• Japan’s Creativeman Productions announced that it will be moving forward with its Supersonic music festival, which had been postponed last year due to the pandemic. It will take place on Sept. 18 and 19. The lineup will include foreign artists — making it the first Japanese festival since the pandemic to do so. Specific performers have not yet been announced.

Events industry inspiration and further reading

Eventbrite’s blog is full of resources and tips that can help event creators like you navigate the return to in-person events — or master your approach to online events. Here’s what’s new:

  • You don’t have to be a math whiz to keep your event planning budget on track. Here’s your ultimate guide to creating and managing an event budget.

  • If you’re planning an outdoor extravaganza, you will want to have a backup plan in case the weather decides not to cooperate. We’ve got some tips on key considerations.

  • Planning an online event? Here’s our readiness checklist to make sure you’re prepared for the expected and the unexpected during your next virtual gathering.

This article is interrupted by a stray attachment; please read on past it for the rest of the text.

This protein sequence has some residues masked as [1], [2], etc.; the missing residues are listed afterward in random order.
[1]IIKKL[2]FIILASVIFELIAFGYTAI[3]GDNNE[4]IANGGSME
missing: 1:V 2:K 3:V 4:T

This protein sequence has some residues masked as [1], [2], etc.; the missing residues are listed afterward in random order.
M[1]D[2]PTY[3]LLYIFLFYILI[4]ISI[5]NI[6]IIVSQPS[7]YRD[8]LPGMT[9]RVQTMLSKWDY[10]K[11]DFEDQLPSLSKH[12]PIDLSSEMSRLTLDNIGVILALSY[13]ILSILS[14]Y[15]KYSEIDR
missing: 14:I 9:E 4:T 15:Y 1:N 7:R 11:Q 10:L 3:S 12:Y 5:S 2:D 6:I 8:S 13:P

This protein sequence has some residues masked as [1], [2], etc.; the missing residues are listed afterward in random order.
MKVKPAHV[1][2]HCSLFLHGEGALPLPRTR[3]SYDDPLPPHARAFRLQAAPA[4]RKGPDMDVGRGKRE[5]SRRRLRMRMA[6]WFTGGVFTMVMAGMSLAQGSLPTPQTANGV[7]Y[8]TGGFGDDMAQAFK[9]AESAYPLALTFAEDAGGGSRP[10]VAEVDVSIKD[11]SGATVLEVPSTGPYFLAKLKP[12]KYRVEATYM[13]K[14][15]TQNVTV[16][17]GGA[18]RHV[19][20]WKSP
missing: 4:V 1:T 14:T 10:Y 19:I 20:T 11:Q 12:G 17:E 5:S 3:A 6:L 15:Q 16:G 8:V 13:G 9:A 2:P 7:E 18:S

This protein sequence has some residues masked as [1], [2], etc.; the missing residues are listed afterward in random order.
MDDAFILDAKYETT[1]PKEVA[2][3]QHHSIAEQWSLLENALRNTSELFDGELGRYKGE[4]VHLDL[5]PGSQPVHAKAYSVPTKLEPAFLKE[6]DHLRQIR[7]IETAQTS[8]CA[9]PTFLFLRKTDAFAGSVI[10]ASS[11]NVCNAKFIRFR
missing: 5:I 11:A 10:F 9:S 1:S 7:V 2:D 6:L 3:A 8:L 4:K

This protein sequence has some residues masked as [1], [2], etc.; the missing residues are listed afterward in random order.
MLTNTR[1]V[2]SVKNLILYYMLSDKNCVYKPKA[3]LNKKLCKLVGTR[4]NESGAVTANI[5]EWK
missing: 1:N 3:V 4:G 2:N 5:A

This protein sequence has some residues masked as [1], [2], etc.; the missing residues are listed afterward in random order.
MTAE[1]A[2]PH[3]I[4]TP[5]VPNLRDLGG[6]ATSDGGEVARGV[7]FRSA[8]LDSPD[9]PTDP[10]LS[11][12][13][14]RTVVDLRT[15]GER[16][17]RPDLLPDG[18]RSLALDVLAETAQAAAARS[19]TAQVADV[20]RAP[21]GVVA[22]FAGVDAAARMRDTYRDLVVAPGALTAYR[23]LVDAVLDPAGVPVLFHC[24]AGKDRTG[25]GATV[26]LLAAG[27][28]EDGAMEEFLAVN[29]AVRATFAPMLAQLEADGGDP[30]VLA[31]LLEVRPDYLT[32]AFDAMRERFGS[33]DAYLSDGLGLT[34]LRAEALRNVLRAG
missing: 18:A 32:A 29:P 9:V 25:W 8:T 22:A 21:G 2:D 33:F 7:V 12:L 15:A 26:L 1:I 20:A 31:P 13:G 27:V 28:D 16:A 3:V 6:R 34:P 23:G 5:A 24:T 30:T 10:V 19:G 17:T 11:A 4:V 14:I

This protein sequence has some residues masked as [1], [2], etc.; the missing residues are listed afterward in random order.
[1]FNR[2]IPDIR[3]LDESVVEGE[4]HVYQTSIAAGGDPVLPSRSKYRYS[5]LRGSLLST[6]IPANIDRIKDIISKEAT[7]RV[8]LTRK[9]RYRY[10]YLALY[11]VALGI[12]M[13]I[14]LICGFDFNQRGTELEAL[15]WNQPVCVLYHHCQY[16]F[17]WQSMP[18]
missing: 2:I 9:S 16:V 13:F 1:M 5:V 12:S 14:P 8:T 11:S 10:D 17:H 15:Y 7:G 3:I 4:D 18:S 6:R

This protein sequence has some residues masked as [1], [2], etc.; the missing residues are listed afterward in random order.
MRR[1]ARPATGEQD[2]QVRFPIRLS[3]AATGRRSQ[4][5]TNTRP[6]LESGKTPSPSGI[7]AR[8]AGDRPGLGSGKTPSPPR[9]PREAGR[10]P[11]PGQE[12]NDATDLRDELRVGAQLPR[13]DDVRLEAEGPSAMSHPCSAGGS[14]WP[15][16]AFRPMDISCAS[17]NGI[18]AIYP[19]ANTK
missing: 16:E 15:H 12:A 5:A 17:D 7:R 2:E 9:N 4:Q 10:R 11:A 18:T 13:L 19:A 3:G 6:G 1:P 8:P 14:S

• The pandemic put concerts on hold. Now that they’re returning, are pod concerts set to become the next big trend in live music?

  • How will vaccines and changing case counts affect event planning this summer and beyond? We’re keeping our pulse on the latest updates. You’ll find insights and regular updates here.

  • Take your events to the next level with Eventbrite Boost — the all-in-one event marketing platform built to save you time and handle all your marketing challenges. Learn more here.

  • Eventbrite’s experts and fellow creators can help you navigate every aspect of the event-making process with this curated collection of events.